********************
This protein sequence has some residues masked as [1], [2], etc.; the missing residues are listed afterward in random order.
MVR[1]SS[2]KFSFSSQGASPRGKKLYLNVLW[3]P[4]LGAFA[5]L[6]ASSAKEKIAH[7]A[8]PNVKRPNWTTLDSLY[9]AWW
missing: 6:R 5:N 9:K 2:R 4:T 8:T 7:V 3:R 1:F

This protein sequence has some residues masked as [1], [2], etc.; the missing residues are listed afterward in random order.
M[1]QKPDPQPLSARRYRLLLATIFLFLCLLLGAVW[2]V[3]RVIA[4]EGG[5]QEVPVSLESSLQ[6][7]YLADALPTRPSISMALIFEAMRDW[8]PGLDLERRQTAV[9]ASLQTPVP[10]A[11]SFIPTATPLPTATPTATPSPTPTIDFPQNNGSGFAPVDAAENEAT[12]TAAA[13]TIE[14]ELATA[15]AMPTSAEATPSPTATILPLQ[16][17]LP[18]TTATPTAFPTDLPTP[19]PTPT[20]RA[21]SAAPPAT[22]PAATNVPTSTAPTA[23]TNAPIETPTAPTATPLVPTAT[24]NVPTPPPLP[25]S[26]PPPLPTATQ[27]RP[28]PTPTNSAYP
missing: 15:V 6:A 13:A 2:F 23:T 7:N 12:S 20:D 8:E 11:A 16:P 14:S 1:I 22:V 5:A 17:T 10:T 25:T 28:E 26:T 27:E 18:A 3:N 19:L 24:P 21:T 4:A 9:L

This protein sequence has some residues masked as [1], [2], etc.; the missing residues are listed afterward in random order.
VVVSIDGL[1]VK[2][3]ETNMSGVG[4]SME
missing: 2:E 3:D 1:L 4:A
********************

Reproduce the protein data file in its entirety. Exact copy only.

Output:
This protein sequence has some residues masked as [1], [2], etc.; the missing residues are listed afterward in random order.
MVR[1]SS[2]KFSFSSQGASPRGKKLYLNVLW[3]P[4]LGAFA[5]L[6]ASSAKEKIAH[7]A[8]PNVKRPNWTTLDSLY[9]AWW
missing: 6:R 5:N 9:K 2:R 4:T 8:T 7:V 3:R 1:F

This protein sequence has some residues masked as [1], [2], etc.; the missing residues are listed afterward in random order.
M[1]QKPDPQPLSARRYRLLLATIFLFLCLLLGAVW[2]V[3]RVIA[4]EGG[5]QEVPVSLESSLQ[6][7]YLADALPTRPSISMALIFEAMRDW[8]PGLDLERRQTAV[9]ASLQTPVP[10]A[11]SFIPTATPLPTATPTATPSPTPTIDFPQNNGSGFAPVDAAENEAT[12]TAAA[13]TIE[14]ELATA[15]AMPTSAEATPSPTATILPLQ[16][17]LP[18]TTATPTAFPTDLPTP[19]PTPT[20]RA[21]SAAPPAT[22]PAATNVPTSTAPTA[23]TNAPIETPTAPTATPLVPTAT[24]NVPTPPPLP[25]S[26]PPPLPTATQ[27]RP[28]PTPTNSAYP
missing: 15:V 6:A 13:A 2:F 23:T 7:N 12:S 20:D 8:E 11:A 16:P 14:S 1:I 22:V 5:A 17:T 10:T 25:T 28:E 26:T 27:E 18:A 3:N 19:L 24:P 21:T 4:A 9:L

This protein sequence has some residues masked as [1], [2], etc.; the missing residues are listed afterward in random order.
VVVSIDGL[1]VK[2][3]ETNMSGVG[4]SME
missing: 2:E 3:D 1:L 4:A